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  • Writer's pictureJames D. Lynch


A will must meet the requirements of the state in which it was made. Each state has laws on the execution of wills, and while these laws are often similar, they are not always the same. For example, some states allow wills to be handwritten, while others do not. State laws also differ on the placement of the testator's signature (e.g. whether it must be signed on every page, signed only at the end, or signed anywhere on the will).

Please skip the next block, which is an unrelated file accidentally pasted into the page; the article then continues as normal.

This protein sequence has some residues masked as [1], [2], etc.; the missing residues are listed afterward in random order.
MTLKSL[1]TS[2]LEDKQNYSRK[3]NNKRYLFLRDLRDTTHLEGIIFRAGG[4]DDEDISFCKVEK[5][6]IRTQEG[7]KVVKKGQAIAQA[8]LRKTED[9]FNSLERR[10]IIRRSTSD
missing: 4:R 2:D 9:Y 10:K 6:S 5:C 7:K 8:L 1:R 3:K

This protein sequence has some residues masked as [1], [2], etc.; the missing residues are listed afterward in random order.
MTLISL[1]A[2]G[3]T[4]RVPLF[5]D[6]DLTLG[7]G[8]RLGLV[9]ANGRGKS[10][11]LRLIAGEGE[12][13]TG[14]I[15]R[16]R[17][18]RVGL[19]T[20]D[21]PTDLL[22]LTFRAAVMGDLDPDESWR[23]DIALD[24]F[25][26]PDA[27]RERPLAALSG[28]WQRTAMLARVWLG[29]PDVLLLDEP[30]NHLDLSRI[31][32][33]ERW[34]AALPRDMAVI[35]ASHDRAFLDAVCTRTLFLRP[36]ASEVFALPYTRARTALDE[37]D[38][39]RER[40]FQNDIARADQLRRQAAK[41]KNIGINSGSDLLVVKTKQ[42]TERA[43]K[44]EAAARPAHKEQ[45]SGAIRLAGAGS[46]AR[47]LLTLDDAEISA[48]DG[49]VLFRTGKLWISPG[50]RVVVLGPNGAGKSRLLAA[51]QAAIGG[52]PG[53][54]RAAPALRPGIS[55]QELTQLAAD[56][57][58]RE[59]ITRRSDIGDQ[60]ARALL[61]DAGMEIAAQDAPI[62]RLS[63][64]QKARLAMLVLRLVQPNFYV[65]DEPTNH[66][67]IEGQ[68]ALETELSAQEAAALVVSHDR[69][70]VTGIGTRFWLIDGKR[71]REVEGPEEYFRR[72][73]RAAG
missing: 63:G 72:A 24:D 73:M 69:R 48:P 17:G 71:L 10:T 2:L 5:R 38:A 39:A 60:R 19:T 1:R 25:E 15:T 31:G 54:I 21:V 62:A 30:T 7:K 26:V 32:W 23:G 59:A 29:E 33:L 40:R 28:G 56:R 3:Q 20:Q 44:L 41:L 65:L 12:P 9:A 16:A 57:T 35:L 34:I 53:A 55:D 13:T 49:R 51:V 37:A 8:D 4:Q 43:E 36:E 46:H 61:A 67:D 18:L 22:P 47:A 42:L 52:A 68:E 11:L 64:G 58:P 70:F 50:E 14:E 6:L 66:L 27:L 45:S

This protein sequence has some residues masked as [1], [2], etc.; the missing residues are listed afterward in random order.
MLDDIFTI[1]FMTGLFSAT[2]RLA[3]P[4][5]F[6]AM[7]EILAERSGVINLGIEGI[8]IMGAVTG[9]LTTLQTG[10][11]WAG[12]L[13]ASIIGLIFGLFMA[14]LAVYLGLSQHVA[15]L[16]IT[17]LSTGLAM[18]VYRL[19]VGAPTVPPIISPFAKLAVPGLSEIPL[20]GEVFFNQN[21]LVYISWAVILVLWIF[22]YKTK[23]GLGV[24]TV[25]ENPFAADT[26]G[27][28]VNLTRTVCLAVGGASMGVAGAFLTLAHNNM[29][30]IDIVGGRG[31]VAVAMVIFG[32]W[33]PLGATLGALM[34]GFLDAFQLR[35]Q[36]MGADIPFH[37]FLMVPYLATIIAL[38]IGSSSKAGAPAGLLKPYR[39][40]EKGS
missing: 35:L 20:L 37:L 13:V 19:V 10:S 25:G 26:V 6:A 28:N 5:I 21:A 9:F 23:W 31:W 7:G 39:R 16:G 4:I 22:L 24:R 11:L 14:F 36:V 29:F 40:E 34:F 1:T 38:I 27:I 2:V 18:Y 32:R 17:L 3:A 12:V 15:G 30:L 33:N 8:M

When making a will, you need to ensure it conforms to the laws set forth in your state. If it does not, it could be deemed invalid, in which case your state's intestate succession laws will determine the distribution of your assets. That may be very different from the way you would have preferred.

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